Saturday, November 28, 2009

Going Around Oahu

After coming from Maui, I called up Mr. Juny La Putt on his phone as per his instruction, so that he could pick me up at the airport. I met Sir Juny on the internet a few weeks before I traveled to Honolulu through his website, Hawaiian webmaster. He is so very kind. Even not knowing me that well, he welcomed me in his home.

After meeting him at the airport, he took me straight to his house in Ewa Beach and showed me my room and the different corners of the house. He instructed me on how to open the internet, how to use the coffee maker, even lent me his magic jack to call my friends in the US and Canada and even gave me the house keys. He lives in an apartment with his wife Nena, who works as a nurse.

I was left alone in the house. I had a restful night. The following morning, my host took me for breakfast at McDonalds and later brought me around Oahu. He described to me the Oahu island. It is composed of two sections, the Windward (the higher side) which is the greener part and that it always rains there. The lower side called Leeward is brown and dry.

Oahu is known as The Gathering Place. It is the most populous island in the State of Hawaii and the third largest in Hawaiian islands with a total land area of 596.7 square miles. Honolulu as the state capital is located in its southeast coast. Waipahu is a former sugar plantation town in Oahu where many Ilocanos reside. I have seen every home waving the Ilocano flag called horseradish, malunggay plant or moringa tree as they say. Ilocano migration in Hawaii is attributed to the Sacadas who worked in the sugar and pineapple plantation.

Our first stop was a visit to the National Cemetery of the Pacific which serves as a memorial to the men and women who worked in the US Armed Forces. It is where I have seen the Philippine map and Leyte in which the country was involved in the World War II. A rock from the Malinta Tunnel was brought by President Arroyo to serve as a memorial to the partnership of US and Philippines. This cemetery is located in the Punchbowl Crater where there was a deck where you can view the Pacific Ocean and the Honolulu skyline and the volcanic tuff cone called Diamond Head. It was a spectacular sight.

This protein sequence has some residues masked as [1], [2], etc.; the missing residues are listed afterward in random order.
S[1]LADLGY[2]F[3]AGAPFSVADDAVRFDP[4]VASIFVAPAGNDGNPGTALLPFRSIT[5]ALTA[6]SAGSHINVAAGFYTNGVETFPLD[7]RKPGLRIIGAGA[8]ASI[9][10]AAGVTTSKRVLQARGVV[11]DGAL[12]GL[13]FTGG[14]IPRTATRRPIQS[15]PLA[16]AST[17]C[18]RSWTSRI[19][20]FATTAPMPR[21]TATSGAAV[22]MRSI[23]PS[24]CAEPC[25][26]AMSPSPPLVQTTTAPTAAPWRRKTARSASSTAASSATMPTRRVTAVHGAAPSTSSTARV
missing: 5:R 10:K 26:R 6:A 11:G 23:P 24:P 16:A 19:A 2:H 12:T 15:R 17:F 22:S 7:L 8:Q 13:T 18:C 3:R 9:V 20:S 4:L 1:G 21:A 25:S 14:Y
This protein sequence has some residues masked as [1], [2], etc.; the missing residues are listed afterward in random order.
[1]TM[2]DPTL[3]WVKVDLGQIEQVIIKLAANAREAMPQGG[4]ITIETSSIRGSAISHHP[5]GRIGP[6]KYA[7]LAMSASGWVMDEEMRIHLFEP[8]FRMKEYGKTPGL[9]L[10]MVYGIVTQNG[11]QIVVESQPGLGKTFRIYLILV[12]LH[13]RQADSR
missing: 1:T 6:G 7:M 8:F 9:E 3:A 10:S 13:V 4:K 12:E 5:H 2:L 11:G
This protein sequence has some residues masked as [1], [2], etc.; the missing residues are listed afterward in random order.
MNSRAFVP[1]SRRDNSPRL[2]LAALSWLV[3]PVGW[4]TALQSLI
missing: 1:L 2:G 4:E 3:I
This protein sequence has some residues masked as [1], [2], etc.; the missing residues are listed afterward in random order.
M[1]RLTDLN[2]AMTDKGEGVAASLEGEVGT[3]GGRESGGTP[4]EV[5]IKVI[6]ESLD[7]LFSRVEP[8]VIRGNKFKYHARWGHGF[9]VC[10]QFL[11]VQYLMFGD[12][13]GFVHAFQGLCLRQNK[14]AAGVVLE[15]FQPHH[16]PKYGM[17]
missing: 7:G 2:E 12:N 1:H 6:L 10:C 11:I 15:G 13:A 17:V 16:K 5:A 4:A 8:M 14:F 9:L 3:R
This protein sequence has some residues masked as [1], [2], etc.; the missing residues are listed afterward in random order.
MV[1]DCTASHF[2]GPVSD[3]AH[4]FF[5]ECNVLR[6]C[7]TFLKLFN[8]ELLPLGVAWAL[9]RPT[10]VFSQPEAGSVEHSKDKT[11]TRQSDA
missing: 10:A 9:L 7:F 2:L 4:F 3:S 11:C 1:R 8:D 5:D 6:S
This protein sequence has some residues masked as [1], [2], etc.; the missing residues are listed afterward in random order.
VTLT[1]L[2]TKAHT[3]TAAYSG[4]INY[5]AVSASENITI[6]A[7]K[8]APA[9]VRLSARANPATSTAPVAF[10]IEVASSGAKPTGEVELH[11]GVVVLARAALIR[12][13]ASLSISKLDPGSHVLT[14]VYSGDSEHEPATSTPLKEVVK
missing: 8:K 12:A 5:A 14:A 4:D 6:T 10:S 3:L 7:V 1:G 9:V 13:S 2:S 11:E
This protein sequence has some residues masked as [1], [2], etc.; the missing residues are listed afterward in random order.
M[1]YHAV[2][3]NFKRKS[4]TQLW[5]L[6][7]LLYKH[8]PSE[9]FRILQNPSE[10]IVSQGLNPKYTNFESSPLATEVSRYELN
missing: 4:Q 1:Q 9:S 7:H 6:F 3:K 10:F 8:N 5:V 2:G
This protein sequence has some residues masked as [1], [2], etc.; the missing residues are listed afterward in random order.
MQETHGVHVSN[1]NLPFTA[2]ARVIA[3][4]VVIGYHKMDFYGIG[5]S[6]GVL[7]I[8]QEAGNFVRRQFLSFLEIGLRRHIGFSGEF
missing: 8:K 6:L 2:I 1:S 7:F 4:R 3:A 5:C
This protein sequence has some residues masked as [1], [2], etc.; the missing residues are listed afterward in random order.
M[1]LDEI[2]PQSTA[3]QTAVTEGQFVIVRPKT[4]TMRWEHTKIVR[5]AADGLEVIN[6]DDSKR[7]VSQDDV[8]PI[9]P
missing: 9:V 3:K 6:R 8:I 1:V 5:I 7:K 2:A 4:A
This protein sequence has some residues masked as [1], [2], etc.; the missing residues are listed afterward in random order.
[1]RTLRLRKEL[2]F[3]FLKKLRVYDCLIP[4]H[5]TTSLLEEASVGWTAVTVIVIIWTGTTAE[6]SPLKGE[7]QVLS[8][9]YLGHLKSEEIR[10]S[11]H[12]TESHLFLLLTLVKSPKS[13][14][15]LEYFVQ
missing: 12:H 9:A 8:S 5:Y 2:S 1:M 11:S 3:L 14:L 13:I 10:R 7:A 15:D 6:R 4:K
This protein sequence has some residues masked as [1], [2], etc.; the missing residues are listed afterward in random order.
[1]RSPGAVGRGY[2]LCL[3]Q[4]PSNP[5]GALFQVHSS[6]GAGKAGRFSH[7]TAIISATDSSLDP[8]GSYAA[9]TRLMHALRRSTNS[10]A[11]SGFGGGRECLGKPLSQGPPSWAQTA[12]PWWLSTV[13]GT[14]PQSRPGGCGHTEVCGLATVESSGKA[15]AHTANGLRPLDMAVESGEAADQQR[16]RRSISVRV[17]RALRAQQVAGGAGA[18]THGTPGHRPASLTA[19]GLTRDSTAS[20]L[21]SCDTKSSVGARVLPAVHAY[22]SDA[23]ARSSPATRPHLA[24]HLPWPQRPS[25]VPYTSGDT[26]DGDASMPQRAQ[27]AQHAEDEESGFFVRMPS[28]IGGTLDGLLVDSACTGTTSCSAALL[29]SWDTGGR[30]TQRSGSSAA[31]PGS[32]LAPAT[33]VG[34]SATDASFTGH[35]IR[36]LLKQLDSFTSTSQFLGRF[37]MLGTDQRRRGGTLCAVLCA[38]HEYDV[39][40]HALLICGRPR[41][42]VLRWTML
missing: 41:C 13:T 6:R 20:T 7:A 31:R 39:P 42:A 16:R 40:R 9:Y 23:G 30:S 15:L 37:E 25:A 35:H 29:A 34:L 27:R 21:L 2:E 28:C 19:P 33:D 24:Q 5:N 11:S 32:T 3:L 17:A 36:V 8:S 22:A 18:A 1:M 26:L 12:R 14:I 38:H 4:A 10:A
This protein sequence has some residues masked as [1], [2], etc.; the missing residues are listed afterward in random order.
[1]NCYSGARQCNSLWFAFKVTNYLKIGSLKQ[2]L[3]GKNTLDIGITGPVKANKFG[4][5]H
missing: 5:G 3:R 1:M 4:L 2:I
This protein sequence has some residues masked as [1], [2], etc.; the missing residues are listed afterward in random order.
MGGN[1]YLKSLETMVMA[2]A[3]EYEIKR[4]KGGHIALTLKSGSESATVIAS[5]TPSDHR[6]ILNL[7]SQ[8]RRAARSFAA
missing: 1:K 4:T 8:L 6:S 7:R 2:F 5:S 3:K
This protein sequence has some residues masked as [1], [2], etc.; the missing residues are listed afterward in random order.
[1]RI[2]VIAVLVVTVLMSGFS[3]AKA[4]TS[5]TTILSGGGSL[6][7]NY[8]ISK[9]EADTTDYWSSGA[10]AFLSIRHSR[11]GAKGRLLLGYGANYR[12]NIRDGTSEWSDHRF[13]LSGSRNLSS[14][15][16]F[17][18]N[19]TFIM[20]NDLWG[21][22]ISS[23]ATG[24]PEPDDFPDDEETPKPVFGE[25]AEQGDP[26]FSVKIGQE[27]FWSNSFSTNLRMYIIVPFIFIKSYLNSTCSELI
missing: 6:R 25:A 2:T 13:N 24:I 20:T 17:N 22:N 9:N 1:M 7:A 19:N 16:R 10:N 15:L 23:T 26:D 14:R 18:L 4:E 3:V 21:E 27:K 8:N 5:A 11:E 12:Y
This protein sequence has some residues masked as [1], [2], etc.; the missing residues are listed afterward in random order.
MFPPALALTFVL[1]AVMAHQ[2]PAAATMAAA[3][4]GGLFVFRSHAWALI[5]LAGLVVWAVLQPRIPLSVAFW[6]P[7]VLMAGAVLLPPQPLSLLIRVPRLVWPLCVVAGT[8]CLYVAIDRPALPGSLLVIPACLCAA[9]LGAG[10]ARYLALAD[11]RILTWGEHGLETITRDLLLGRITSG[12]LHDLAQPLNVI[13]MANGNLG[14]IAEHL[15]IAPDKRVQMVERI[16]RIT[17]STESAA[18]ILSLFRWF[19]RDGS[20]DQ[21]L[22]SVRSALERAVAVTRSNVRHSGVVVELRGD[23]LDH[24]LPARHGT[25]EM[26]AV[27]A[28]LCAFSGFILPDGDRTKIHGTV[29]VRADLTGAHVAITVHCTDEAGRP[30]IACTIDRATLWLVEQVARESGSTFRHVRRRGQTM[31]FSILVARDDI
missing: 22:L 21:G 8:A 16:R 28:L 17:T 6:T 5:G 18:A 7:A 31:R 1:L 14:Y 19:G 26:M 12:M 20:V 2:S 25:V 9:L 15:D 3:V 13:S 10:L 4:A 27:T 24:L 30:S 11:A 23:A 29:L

Later, we went to the Philippine Consulate and visited his friend Consul Lolita Capco. I was introduced to her and had a little chat. Then, we proceeded to the Nuuanu Pali State Park or the Pali Lookout where I have seen the panoramic views of the green hills and mountains especially the Koolau Range.

We headed next to the Valley of the Temples Memorial Park which features the replica of 12th century Japanese Buddhist temple in Kyoto called Byodo-In Temple. We walked through the entrance bridge and I rang the peace bell before paying my respect to the image of Buddha. Aside from Filipinos, Japanese people have a big population also in Hawaii.

The highlight of the day was a visit to the USS Arizona Memorial located at the Pearl Harbor. They gave out free tickets to watch a documentary film about USS Arizona and a ferry ride to the main site of the resting place of the 1,102 sailors who were killed during the Attack on Pearl Harbor in 1941 by Japanese Imperial forces. This led to the involvement of US in World War II. This was a very educational trip to the site since I learned a lot from the past of America.

We dropped by at Iolani Palace, the official residence of two monarchs of Hawaiian Kingdom. It was built by King Kalakaua in 1882. At its opposite side was the Aliiolani Hale, the home of the Hawaii State Supreme Court, where the gold-leaf statue of Kamehameha the Great was erected in front of the courtyard.

To cap the day, we relaxed at the Ala Moana Beach Park where we watched the sun sets. On the following day we visited the PT Clinic of his friend, Janice Magdalena. I was also brought to his apartment and stayed there since its nearer to the University of Hawaii at Manoa, the venue of my conference. He sent me off and even joined me at the opening ceremony.

I am so very lucky to have met Mr. Juny. He is a retired military man and a professor. These days, it is very rare that you meet a person who is trusting. I learned from him that he also went through traveling finding some generous hosts and foster families. My sincere gratitude goes to him for this wonderful homestay.

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